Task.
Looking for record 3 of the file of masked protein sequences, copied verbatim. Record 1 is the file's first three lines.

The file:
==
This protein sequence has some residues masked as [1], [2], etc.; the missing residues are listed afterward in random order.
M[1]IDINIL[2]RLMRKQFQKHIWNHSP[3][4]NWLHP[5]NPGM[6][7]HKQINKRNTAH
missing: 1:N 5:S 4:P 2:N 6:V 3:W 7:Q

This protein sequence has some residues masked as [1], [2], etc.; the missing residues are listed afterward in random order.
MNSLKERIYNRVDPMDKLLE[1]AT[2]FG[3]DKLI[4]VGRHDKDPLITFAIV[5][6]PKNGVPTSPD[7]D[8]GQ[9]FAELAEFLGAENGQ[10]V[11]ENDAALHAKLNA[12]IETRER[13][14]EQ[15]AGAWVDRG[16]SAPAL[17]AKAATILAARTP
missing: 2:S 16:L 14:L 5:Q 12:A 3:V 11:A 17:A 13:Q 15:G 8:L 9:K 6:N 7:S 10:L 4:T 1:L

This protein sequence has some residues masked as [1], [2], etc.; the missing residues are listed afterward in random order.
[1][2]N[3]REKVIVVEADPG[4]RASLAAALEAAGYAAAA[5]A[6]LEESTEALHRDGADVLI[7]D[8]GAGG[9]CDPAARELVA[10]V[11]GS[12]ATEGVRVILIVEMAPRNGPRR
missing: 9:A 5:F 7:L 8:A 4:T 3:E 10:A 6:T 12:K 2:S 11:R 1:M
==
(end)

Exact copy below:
This protein sequence has some residues masked as [1], [2], etc.; the missing residues are listed afterward in random order.
[1][2]N[3]REKVIVVEADPG[4]RASLAAALEAAGYAAAA[5]A[6]LEESTEALHRDGADVLI[7]D[8]GAGG[9]CDPAARELVA[10]V[11]GS[12]ATEGVRVILIVEMAPRNGPRR
missing: 9:A 5:F 7:L 8:A 4:T 3:E 10:A 6:T 12:K 2:S 11:R 1:M